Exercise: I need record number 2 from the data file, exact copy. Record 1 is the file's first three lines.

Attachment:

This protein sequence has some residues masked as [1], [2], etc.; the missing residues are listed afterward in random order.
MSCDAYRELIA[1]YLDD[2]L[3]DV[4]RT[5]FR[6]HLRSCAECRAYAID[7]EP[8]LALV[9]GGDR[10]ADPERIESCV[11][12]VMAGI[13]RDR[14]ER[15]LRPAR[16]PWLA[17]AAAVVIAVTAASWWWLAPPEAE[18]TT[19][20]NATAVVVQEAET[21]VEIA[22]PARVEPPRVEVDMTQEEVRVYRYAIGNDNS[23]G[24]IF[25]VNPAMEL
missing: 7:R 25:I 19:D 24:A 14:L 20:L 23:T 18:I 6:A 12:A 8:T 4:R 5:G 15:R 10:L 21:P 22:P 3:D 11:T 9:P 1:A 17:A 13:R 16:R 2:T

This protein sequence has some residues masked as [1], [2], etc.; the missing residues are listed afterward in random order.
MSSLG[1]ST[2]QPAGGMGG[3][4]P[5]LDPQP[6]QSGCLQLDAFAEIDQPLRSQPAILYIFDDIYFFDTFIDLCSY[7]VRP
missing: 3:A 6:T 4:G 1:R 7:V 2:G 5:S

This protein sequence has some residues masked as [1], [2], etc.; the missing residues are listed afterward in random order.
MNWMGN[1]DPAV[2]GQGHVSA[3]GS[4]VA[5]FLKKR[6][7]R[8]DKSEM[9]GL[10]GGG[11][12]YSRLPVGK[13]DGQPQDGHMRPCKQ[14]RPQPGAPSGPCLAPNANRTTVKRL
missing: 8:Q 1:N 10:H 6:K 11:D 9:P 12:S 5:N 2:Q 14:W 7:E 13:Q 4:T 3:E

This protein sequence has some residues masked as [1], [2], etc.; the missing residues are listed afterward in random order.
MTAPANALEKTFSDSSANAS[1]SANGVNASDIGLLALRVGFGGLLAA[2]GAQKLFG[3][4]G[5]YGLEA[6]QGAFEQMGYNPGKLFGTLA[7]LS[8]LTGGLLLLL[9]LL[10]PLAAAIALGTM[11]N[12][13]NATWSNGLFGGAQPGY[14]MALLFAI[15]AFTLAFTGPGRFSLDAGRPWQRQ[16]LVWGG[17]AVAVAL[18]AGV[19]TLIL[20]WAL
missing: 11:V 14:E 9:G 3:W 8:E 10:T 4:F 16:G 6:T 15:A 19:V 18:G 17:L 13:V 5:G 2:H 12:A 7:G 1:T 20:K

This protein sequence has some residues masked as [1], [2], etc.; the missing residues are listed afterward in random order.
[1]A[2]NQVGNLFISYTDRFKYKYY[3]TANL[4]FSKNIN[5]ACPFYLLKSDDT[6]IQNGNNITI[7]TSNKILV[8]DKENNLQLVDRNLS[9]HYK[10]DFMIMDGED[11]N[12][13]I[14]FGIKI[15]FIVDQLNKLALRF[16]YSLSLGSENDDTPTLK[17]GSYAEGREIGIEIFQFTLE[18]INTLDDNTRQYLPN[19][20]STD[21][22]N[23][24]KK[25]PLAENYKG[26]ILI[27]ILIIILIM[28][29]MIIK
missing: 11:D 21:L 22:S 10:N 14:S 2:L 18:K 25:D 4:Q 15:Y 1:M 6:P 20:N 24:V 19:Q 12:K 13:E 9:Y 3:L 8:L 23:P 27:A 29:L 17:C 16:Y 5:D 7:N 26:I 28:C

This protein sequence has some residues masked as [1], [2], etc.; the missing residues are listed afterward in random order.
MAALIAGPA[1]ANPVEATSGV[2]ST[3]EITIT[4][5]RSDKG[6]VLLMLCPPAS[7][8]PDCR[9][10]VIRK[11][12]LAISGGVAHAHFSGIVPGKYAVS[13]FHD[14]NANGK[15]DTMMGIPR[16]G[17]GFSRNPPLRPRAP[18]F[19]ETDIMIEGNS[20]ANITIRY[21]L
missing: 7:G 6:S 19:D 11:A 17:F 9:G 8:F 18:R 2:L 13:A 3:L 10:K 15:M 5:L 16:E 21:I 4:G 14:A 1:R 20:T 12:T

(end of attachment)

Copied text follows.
This protein sequence has some residues masked as [1], [2], etc.; the missing residues are listed afterward in random order.
MSSLG[1]ST[2]QPAGGMGG[3][4]P[5]LDPQP[6]QSGCLQLDAFAEIDQPLRSQPAILYIFDDIYFFDTFIDLCSY[7]VRP
missing: 3:A 6:T 4:G 1:R 7:V 2:G 5:S